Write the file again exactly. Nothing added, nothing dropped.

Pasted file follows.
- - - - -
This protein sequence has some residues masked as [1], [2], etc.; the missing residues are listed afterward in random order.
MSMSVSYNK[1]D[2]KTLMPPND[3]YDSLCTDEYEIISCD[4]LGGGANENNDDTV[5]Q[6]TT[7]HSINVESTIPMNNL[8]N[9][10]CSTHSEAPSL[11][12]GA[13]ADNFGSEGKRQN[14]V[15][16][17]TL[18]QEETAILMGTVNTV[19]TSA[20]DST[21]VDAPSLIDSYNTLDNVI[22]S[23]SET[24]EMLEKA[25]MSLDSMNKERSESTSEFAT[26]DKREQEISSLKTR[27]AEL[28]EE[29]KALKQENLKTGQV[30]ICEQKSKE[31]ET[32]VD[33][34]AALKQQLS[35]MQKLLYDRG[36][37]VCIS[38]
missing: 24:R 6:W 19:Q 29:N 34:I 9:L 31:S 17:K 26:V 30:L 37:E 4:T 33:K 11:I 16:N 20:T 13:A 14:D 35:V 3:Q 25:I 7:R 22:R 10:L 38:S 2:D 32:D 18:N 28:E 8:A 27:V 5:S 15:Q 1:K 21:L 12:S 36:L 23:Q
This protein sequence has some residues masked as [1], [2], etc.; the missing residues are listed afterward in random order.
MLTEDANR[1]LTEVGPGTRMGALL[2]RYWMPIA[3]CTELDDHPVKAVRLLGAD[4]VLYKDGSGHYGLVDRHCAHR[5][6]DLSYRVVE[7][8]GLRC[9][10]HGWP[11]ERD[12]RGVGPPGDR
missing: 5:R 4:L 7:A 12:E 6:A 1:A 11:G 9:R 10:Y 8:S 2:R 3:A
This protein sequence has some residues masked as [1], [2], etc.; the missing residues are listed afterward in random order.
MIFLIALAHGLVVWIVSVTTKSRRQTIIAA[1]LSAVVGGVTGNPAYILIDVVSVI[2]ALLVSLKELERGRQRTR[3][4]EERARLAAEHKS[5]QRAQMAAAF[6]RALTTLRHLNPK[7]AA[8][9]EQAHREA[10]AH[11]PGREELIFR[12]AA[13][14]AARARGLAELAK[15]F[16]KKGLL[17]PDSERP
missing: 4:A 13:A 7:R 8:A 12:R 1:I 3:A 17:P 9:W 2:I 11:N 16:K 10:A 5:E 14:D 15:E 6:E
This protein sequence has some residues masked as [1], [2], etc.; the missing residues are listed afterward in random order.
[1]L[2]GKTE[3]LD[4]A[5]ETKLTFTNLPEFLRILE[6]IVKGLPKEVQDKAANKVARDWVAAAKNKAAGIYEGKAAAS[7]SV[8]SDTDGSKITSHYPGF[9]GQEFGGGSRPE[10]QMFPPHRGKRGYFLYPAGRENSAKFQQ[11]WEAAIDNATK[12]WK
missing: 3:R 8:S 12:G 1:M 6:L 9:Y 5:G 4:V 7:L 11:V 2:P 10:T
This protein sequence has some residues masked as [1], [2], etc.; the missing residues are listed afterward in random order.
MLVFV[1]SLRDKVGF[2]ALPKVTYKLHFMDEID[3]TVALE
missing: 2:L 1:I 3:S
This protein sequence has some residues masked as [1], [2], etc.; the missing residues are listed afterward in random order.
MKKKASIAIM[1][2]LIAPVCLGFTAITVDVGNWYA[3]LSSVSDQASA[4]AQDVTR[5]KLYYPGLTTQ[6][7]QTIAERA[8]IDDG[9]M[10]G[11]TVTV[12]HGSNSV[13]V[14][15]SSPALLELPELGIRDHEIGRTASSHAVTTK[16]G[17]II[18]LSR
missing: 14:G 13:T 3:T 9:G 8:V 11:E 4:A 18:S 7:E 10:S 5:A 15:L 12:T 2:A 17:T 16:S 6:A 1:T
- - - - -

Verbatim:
This protein sequence has some residues masked as [1], [2], etc.; the missing residues are listed afterward in random order.
MSMSVSYNK[1]D[2]KTLMPPND[3]YDSLCTDEYEIISCD[4]LGGGANENNDDTV[5]Q[6]TT[7]HSINVESTIPMNNL[8]N[9][10]CSTHSEAPSL[11][12]GA[13]ADNFGSEGKRQN[14]V[15][16][17]TL[18]QEETAILMGTVNTV[19]TSA[20]DST[21]VDAPSLIDSYNTLDNVI[22]S[23]SET[24]EMLEKA[25]MSLDSMNKERSESTSEFAT[26]DKREQEISSLKTR[27]AEL[28]EE[29]KALKQENLKTGQV[30]ICEQKSKE[31]ET[32]VD[33][34]AALKQQLS[35]MQKLLYDRG[36][37]VCIS[38]
missing: 24:R 6:W 19:Q 29:N 34:I 9:L 31:S 17:K 26:V 30:L 37:E 4:T 33:K 11:I 16:N 20:T 13:A 14:D 35:V 3:Q 25:I 7:R 22:R 10:L 38:S 2:D 32:D 18:N 28:E 8:A 27:V 5:S 15:Q 1:K 21:L 12:S 36:L 23:Q
This protein sequence has some residues masked as [1], [2], etc.; the missing residues are listed afterward in random order.
MLTEDANR[1]LTEVGPGTRMGALL[2]RYWMPIA[3]CTELDDHPVKAVRLLGAD[4]VLYKDGSGHYGLVDRHCAHR[5][6]DLSYRVVE[7][8]GLRC[9][10]HGWP[11]ERD[12]RGVGPPGDR
missing: 5:R 4:L 7:A 12:E 6:A 1:A 11:G 9:R 10:Y 8:S 2:R 3:A
This protein sequence has some residues masked as [1], [2], etc.; the missing residues are listed afterward in random order.
MIFLIALAHGLVVWIVSVTTKSRRQTIIAA[1]LSAVVGGVTGNPAYILIDVVSVI[2]ALLVSLKELERGRQRTR[3][4]EERARLAAEHKS[5]QRAQMAAAF[6]RALTTLRHLNPK[7]AA[8][9]EQAHREA[10]AH[11]PGREELIFR[12]AA[13][14]AARARGLAELAK[15]F[16]KKGLL[17]PDSERP
missing: 4:A 13:A 7:R 8:A 12:R 1:I 3:A 17:P 9:W 2:I 11:N 16:K 10:A 5:E 14:D 15:E 6:E
This protein sequence has some residues masked as [1], [2], etc.; the missing residues are listed afterward in random order.
[1]L[2]GKTE[3]LD[4]A[5]ETKLTFTNLPEFLRILE[6]IVKGLPKEVQDKAANKVARDWVAAAKNKAAGIYEGKAAAS[7]SV[8]SDTDGSKITSHYPGF[9]GQEFGGGSRPE[10]QMFPPHRGKRGYFLYPAGRENSAKFQQ[11]WEAAIDNATK[12]WK
missing: 3:R 8:S 12:G 1:M 6:L 9:Y 5:G 4:V 7:L 11:V 2:P 10:T
This protein sequence has some residues masked as [1], [2], etc.; the missing residues are listed afterward in random order.
MLVFV[1]SLRDKVGF[2]ALPKVTYKLHFMDEID[3]TVALE
missing: 2:L 1:I 3:S
This protein sequence has some residues masked as [1], [2], etc.; the missing residues are listed afterward in random order.
MKKKASIAIM[1][2]LIAPVCLGFTAITVDVGNWYA[3]LSSVSDQASA[4]AQDVTR[5]KLYYPGLTTQ[6][7]QTIAERA[8]IDDG[9]M[10]G[11]TVTV[12]HGSNSV[13]V[14][15]SSPALLELPELGIRDHEIGRTASSHAVTTK[16]G[17]II[18]LSR
missing: 14:G 13:T 3:T 9:G 8:V 11:E 4:A 18:S 7:E 10:S 5:A 15:L 12:T 2:A 17:T 16:S 6:A 1:T